All-Time Albums: #16


PRINCE Sign ‘O’ The Times

1-1 Sign “O” The Times 5:02 (UK single, #10)
1-2 Play In The Sunshine 5:05
1-3 Housequake 4:38
1-4 The Ballad Of Dorothy Parker 4:04
1-5 It 5:10
1-6 Starfish And Coffee 2:51
1-7 Slow Love 4:18
1-8 Hot Thing 5:39
1-9 Forever In My Life 3:38

2-1 U Got The Look 3:58 (UK single, #11)
2-2 If I Was Your Girlfriend 4:54 (UK single, #20)
2-3 Strange Relationship 4:04
2-4 I Could Never Take The Place Of Your Man 6:31 (UK single, #29)
2-5 The Cross 4:46
2-6 It’s Gonna Be A Beautiful Night 8:59
2-7 Adore 6:29

Here we are folks, the dream we all dream of….

Except it’s turned into a bit of a nightmare lately, for obvious reasons, when it comes to all things Prince. The little genius was still with us when I began writing this countdown back in March 2016. It was tempting, and inevitable, to think that the rankings I  had assigned to both this album and [spoiler alert] Purple Rain might have been swayed by the events that followed, but Sign O The Times was always going to be in the Top 20.  It always has been there since it was released in March 1987 and I have never wavered in my love for its unique charms.

Double Albums, or at least double STUDIO albums, were not commonplace in the 1980s. Some compilations and the occasional Live sets by a serious Rock act apart, you didn’t see many new albums clocking in at over 50 minutes. But hey, this was Prince and whatever he did I was buying into. A brand new LP with no lead single, that just turned up in-store one day in 1985? Check. A sprawling double LP inside one sleeve, without his name or the title on it, for 8.99? Lemme have it!

Truth was, Prince had me – and a lot of other people – under his spell at the time; we didn’t feel like mugs because – damn – the music was incredible. And varied. And weird. And spooky. And naughty…..he says “we don’t have to make love to have an orgasm”!!! George Michael eat your heart out, buddy.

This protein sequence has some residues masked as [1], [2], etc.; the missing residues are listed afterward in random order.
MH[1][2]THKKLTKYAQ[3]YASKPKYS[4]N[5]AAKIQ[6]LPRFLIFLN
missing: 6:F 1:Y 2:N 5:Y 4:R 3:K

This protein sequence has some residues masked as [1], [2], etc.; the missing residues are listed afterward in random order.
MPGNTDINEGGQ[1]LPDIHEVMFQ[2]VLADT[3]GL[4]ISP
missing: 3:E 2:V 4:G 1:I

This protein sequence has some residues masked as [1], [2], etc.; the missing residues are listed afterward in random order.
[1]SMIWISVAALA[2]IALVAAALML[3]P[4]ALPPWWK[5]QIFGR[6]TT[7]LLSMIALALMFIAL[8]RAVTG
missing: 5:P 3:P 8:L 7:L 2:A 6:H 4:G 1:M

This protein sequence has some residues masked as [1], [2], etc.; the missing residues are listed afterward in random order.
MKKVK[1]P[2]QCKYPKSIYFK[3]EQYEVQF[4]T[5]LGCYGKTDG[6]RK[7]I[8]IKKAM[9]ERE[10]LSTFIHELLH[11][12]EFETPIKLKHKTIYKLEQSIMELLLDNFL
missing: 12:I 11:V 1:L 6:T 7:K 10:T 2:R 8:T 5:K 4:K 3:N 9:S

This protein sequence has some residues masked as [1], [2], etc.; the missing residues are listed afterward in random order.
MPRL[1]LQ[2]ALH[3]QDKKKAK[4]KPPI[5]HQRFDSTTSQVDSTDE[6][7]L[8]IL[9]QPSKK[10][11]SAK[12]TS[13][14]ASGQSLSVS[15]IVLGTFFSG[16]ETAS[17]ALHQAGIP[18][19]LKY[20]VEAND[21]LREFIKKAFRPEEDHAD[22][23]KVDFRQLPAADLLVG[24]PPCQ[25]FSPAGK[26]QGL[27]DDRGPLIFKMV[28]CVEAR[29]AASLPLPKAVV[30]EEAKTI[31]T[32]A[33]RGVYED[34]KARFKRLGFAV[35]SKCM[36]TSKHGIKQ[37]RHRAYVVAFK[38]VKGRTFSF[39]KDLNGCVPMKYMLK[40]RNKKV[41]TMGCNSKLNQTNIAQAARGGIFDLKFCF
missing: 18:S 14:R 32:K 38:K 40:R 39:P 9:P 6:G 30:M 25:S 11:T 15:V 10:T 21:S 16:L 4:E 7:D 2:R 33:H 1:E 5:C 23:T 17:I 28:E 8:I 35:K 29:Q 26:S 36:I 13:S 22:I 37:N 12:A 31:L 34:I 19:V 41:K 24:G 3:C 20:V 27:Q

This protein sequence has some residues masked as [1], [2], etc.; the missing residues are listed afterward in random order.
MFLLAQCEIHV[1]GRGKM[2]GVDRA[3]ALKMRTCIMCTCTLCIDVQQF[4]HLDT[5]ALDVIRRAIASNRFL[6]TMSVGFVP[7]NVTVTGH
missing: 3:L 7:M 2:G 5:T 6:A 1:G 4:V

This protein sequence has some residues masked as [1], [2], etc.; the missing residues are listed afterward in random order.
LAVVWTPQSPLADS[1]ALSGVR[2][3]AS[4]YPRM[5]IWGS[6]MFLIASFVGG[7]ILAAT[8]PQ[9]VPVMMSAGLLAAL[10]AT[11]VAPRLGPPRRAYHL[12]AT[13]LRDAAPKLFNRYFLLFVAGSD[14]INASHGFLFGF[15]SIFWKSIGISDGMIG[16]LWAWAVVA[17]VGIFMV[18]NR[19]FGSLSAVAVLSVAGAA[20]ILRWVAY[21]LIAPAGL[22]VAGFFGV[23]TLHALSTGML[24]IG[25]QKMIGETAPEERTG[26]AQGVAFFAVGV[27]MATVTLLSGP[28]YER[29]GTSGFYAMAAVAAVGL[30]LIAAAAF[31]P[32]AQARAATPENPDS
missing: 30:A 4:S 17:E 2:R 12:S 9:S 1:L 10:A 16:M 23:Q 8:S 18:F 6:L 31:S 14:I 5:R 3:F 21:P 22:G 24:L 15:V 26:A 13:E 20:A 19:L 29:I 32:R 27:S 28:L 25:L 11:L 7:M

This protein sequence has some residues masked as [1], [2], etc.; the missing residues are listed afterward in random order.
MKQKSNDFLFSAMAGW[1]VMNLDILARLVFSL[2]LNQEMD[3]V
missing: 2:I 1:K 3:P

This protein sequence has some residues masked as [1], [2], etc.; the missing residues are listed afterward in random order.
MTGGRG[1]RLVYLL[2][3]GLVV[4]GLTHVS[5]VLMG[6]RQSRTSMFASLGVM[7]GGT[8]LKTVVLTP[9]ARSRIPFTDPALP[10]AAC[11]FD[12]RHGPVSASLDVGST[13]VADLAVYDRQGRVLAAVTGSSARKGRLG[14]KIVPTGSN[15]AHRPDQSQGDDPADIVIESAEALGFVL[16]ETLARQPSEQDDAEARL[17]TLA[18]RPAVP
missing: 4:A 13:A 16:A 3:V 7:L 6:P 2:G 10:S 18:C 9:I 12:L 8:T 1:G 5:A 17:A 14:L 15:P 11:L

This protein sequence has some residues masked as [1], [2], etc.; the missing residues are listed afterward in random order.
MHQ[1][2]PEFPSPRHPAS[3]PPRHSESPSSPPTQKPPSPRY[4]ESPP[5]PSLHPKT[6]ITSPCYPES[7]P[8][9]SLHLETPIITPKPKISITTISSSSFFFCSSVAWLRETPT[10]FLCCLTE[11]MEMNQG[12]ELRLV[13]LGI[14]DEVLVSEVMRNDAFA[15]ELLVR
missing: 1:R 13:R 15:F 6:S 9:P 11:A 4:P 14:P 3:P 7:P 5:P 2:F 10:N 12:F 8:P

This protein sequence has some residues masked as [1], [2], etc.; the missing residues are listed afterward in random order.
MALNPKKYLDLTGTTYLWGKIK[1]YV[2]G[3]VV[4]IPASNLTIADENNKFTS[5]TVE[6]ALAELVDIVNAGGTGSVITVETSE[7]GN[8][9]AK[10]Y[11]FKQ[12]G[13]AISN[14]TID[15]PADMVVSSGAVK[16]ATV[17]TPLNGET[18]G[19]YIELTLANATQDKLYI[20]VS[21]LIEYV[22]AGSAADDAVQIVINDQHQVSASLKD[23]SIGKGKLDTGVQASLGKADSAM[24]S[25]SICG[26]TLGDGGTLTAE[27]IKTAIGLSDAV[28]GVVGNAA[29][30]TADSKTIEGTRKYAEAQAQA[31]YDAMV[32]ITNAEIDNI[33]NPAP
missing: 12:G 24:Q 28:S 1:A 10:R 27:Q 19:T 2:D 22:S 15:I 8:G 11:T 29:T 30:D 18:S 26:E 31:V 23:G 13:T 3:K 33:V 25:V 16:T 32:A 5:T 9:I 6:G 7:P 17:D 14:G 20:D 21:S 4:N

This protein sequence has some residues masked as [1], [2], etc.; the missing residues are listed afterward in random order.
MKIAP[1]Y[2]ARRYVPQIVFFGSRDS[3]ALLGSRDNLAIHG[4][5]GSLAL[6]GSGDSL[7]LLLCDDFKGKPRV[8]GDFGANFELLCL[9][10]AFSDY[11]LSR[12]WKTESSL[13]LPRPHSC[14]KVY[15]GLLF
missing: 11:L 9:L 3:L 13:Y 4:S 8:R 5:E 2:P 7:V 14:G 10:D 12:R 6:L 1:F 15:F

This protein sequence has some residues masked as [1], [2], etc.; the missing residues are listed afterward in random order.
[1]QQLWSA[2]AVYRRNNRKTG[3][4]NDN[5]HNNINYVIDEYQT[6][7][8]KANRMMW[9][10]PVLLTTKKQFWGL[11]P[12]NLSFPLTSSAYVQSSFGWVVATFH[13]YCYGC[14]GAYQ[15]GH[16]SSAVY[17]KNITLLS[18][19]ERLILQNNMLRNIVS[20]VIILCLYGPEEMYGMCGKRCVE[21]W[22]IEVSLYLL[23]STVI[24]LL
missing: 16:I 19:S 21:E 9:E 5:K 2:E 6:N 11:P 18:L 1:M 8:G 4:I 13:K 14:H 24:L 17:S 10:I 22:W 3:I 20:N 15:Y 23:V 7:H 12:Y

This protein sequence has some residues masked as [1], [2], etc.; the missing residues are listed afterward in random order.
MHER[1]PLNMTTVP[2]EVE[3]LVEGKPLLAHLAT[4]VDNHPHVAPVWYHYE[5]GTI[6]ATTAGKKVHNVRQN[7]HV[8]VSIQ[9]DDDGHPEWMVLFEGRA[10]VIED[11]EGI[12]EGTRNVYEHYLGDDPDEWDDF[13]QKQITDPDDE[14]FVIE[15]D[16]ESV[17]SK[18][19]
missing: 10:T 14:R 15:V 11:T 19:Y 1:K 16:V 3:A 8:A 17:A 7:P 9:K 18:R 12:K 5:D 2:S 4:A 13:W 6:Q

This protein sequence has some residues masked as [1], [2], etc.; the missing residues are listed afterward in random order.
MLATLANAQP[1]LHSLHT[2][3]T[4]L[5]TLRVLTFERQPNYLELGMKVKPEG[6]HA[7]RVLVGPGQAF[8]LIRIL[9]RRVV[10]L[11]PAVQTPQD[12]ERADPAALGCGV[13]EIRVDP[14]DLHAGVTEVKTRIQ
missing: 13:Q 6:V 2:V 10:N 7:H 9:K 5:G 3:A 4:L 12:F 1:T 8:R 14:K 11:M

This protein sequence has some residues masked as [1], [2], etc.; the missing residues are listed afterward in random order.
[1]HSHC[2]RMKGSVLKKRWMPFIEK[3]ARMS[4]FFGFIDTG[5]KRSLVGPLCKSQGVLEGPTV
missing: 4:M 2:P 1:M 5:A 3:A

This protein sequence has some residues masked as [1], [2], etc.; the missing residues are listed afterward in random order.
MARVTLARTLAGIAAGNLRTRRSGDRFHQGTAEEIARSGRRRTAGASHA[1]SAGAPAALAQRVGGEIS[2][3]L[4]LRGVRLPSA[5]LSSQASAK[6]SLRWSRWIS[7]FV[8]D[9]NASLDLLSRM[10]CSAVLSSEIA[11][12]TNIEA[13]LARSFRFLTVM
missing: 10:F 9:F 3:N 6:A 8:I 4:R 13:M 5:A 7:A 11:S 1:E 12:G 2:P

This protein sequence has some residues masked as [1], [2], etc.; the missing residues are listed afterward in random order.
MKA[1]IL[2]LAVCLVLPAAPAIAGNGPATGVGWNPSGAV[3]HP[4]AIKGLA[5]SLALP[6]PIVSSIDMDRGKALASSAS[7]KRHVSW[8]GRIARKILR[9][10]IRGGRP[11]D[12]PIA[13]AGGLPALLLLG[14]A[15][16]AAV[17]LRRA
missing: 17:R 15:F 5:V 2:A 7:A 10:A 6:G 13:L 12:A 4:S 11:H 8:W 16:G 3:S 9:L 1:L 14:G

Sign O The Times covers just about everything, from mulling over the aftermath of the Challenger Space Shuttle tragedy to AIDS, and then to drug addiction…and that’s just the song itself. Elsewhere, he’s in more recognisable “band” mode on Play In The Sunshine and the goes-on-forever workout It’s Gonna Be A Beautiful Night. U Got The Look kept radio happy, as did I Could Never Take The Place Of Your Man (some of the ground he lost in the US with Parade was regained via these two singles). The, er, inquisitive If I Was Your Girlfriend saw the first official outing for his feminine alter-go voice, Camille, although in typical Prince style the enquiries take on a darker, more assertive tone as the song, um, climaxes. We find out what silence looks like though.

After years of singing about “it”, Prince finally writes a song called It and it is a fantastic, relentless 5 minutes of the most minimal funk imaginable with what sounds like a sawing wood effect. Lord knows what he got up to in his garden shed. The genius, of course, is how tracks like this are juxtaposed with whimsical stuff like Starfish & Coffee, the Parade-meets-Around The World In A Day strident pop of Strange Relationship, and my favourite from the day I first heard the album- The Ballad Of Dorothy Parker. It all sounds slightly off, creating a woozy atmosphere perfect for the bubble-bath scenario and bits of Joni Mitchell songs overheard on the radio in Dorothy’s “violet room”.

Four years before The New Power Generation and all that Sexy MF, just-one-of-the-boys schtick, Housequake is funky as hell, in a commanding way that needs no added macho posturing. BULLSHIT!

All of this, and there’s still time to casually toss off a second song based on the Sign O The Times drum machine pattern (Forever In My Life), before inventing Lenny Kravitz on The Cross, and finally sending me to sleep with the bedroom soul of Adore (I could also live without Slow Love, thanks).

So, this has turned into a bit of a blow-by-blow review of the album but I can’t apologize. It’s been too much of an important record for me over the last 29 years, a relic of the days when being introduced to new music on the radio during a Saturday afternoon (via Johnny Walker) or on a Friday evening (courtesy of Round Table a.k.a. Singled Out) would shape my listening habits, inspire my shopping trips each Monday, and affect the look of my personal singles and album charts.

I can still vividly remember the afternoon I spent waiting by my tape recorder to catch the 7 tracks that they were playing from Sign O The Times on the 28th March, and then going out to buy the whole thing two days later. The cellophane shrinkwrap with the large turquoise hype sticker, the unusual oversized sleeve holding both records in matching peach and black inner jackets……just trivial, unimportant things in the overall scheme of life, but things that somehow stay with you.



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